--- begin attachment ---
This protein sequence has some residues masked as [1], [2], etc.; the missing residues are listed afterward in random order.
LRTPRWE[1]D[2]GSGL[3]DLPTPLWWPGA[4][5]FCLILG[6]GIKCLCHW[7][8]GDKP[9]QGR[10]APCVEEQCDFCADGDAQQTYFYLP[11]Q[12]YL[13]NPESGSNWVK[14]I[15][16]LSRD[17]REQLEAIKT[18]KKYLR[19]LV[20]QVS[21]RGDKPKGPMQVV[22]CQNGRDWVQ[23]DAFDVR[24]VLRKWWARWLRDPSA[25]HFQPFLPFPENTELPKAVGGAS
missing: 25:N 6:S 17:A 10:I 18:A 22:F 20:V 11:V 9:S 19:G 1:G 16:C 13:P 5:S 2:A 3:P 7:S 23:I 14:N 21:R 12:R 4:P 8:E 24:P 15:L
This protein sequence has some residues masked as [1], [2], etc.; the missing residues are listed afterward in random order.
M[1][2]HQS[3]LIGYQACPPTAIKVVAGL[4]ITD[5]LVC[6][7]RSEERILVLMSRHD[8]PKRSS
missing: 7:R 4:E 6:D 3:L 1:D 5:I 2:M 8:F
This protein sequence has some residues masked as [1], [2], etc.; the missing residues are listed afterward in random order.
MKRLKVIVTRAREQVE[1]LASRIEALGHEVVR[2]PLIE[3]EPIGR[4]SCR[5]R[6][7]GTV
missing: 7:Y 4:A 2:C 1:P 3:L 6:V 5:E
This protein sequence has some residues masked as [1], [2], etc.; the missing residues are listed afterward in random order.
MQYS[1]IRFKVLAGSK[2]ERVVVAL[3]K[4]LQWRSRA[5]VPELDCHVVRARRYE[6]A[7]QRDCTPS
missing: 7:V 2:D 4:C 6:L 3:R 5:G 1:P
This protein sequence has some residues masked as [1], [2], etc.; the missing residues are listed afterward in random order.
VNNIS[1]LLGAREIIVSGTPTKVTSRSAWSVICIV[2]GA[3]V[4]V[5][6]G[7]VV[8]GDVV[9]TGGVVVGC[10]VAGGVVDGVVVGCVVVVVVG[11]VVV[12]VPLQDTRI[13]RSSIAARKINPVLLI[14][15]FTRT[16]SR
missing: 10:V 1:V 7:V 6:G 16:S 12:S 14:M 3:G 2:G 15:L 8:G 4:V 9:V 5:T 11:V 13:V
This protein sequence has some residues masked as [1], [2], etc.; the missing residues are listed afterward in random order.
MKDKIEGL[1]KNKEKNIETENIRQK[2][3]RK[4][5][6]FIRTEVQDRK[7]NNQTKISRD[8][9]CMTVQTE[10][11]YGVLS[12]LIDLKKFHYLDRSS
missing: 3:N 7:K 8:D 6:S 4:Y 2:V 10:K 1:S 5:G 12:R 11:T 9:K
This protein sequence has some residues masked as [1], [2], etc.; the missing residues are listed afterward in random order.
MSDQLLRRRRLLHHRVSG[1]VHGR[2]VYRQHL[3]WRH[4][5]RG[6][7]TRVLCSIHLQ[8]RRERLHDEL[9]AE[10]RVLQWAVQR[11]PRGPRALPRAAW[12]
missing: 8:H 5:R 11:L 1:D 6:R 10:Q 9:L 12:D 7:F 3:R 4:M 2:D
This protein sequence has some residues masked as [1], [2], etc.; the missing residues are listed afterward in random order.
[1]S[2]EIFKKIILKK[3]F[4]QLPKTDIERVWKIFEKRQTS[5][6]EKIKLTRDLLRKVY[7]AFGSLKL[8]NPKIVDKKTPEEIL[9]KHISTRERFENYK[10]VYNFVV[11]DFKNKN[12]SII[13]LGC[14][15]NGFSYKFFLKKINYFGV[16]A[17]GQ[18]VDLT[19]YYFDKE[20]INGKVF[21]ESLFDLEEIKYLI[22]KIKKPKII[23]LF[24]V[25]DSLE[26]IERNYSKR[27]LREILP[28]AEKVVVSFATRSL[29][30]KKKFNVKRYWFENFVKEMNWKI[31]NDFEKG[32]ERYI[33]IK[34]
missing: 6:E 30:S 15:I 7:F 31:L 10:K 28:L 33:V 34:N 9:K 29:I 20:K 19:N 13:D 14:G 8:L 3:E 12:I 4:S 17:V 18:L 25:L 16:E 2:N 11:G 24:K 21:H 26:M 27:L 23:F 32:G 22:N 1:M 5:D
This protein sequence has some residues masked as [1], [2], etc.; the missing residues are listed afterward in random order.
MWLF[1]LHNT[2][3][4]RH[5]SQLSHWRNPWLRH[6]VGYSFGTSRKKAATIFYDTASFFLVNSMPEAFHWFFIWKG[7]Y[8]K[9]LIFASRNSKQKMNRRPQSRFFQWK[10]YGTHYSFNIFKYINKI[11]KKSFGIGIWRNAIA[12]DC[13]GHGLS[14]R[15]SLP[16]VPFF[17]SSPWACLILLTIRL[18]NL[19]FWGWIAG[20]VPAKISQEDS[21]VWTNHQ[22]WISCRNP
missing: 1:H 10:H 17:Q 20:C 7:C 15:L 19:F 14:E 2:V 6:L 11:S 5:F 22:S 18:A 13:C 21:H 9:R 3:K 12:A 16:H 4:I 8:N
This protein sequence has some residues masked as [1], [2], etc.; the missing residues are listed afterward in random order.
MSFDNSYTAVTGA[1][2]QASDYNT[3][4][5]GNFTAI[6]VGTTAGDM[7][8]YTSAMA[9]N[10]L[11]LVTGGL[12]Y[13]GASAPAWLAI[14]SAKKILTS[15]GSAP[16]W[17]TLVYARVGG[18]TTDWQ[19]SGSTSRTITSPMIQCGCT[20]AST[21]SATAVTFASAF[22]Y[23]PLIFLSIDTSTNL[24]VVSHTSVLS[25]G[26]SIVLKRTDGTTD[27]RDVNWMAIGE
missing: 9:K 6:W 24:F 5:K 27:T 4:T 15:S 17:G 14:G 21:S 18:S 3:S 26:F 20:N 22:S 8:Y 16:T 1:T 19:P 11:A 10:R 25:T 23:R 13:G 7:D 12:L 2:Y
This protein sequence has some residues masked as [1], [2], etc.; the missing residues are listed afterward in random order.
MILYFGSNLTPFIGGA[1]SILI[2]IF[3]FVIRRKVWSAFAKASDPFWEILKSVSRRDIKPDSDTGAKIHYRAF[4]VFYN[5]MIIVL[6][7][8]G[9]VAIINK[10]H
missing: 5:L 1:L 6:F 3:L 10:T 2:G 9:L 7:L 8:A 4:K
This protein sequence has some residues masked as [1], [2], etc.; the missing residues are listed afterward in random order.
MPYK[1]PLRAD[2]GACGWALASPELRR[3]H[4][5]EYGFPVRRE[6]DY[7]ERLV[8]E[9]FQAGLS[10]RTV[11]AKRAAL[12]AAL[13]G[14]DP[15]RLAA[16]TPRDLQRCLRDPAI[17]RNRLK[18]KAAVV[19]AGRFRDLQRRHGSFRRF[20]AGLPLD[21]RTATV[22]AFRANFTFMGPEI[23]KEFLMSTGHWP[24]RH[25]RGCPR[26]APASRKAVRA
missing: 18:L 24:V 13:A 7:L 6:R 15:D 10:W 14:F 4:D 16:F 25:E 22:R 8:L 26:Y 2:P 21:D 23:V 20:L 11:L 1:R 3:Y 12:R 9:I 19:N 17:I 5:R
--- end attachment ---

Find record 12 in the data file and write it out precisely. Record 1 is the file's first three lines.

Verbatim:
This protein sequence has some residues masked as [1], [2], etc.; the missing residues are listed afterward in random order.
MPYK[1]PLRAD[2]GACGWALASPELRR[3]H[4][5]EYGFPVRRE[6]DY[7]ERLV[8]E[9]FQAGLS[10]RTV[11]AKRAAL[12]AAL[13]G[14]DP[15]RLAA[16]TPRDLQRCLRDPAI[17]RNRLK[18]KAAVV[19]AGRFRDLQRRHGSFRRF[20]AGLPLD[21]RTATV[22]AFRANFTFMGPEI[23]KEFLMSTGHWP[24]RH[25]RGCPR[26]APASRKAVRA
missing: 18:L 24:V 13:A 7:L 6:R 15:D 10:W 14:F 4:D 16:F 25:E 22:R 8:L 26:Y 2:P 21:D 23:V 20:L 11:L 1:R 3:Y 12:R 9:I 19:N 17:I 5:R